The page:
This month's Blog Party is being hosted by Darcey with the theme of spring greens.
We arrived in the Methow Valley last September, so this is our first experience of spring and the scrumptious, beautiful, bountiful greens it brings. The Methow Valley is in the Northeastern Cascades of Washington state. The ecology ranges from sage brush shrub step to alpine pine forests with several rivers and many lakes running through it all.
We've been feasting on a lot of weedy greens like dandelion and dock. It was great to get these nutritious greens long before the salad greens started showing up at the farmer's market. And although I love my weeds, lately I've been fascinated with the native wildflowers that offer a cornucopia of food (above and beneath the ground).
Spring Beauty (Claytonia lanceolata)
We've been enjoying lots of salads with spring beauties. They have a crisp distinctive taste that is completely reminiscent of spring. The aerial portions are high in vitamins A and C, and look absolutely beautiful in a salad. The corms found below ground taste like sweet potatoes. They can be baked, boiled, and eaten or dried into cakes for later use.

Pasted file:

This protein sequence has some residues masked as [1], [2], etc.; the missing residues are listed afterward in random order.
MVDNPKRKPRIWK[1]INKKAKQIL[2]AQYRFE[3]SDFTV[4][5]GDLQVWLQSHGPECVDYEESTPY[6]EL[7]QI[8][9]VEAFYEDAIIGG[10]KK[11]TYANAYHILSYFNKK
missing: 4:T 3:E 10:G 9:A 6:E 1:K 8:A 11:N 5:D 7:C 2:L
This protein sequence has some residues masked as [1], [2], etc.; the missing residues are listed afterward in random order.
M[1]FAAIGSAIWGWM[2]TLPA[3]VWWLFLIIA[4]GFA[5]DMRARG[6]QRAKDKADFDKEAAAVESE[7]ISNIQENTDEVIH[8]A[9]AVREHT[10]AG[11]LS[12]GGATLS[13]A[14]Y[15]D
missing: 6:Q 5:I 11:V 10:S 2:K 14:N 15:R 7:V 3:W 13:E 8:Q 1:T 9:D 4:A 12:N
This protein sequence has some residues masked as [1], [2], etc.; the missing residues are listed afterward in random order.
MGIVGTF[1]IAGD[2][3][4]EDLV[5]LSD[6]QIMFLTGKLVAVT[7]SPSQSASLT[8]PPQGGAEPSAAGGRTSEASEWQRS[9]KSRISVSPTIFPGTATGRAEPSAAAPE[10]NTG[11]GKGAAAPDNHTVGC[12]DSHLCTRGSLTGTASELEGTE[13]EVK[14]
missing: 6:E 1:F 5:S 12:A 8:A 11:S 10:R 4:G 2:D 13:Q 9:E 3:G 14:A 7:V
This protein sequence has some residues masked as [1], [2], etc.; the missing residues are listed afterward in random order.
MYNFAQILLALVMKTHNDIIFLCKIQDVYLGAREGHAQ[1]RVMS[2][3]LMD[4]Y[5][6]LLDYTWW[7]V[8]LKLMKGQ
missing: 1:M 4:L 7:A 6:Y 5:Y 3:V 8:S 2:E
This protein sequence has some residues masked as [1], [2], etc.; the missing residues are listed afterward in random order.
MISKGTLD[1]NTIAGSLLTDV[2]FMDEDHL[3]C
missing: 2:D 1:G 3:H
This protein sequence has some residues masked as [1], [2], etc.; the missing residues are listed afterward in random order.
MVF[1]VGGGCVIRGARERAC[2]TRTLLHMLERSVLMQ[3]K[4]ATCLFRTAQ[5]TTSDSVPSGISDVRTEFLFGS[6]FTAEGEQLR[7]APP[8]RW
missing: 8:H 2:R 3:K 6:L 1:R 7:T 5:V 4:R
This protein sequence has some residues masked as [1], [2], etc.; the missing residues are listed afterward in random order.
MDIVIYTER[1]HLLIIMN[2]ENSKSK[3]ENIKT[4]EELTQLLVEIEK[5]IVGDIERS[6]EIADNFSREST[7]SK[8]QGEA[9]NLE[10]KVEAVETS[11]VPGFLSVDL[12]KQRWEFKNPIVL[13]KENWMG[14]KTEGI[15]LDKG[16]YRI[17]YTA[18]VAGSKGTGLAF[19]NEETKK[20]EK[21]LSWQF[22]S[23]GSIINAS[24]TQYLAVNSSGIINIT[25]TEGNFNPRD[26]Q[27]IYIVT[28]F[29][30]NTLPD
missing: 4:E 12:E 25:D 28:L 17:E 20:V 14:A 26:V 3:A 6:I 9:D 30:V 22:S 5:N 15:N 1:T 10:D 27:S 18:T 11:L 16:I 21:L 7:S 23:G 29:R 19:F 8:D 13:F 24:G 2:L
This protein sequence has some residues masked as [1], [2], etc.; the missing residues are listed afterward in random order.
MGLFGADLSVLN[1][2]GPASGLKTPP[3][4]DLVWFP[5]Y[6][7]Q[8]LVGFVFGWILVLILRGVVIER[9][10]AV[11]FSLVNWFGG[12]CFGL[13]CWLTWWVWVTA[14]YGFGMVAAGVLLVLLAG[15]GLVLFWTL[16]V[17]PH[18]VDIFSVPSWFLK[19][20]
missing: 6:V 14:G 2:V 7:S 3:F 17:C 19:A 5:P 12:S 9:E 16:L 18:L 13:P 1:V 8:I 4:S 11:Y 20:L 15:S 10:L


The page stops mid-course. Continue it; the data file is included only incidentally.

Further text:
Blue Bells (Mertensia spp.)
Another great spring green. You can eat the leaves and flowers of this dainty plant that surely must be home to the fairy folk. Because it's in the borage family I limit my intake due to the potential alkaloids- adding a few to salads for decorum.
This abundant plant in the carrot (umbelliferaceae) family has a spicy taste reminiscent of celery. Imagine celery with a kick, and that's Lomatium triternatum. Besides eating it in salads we are drying a bunch for use as a spice.
Wild Onion (Allium spp.)
Wild onions abound in the Methow. They can be used much like their less wild cousins you find in the grocery store, although they have much smaller bulbs. Tonight we had liver and onions eating both the bulbs and greens. Yuuummmy!
Mariposa Lily (Calochortus macrocarpus)
This might be cheating a bit on the theme since you don't actually eat the greens of this eye catching flower, only the bulbs. Still a great treat in the spring. I've only eaten these raw, but they have a pleasant nutty taste that I really enjoy.
Bitterroot (Lewisa rediviva)
Again, cheating a bit since we eat the below ground portions of this incredibly important food source, but I just had to include it because it is so beautiful and plentiful in the spring. We harvest the roots, cleaning off the outer papery portion and picking out its red heart in the center of the root. We then steam them for hours in a steam pit. I've also pickled them with beats before - they turned this brilliant fuschia color, but still tasted very bitter - making this a very well named plant.
For those of you in the valley (or elsewhere) wanting to try these plants, I urge a lot of caution. There are some very dangerous look alikes (death camas for example - another very well named plant you would not want to harvest for dinner), as well as a delicate ecology that needs to be tended with care.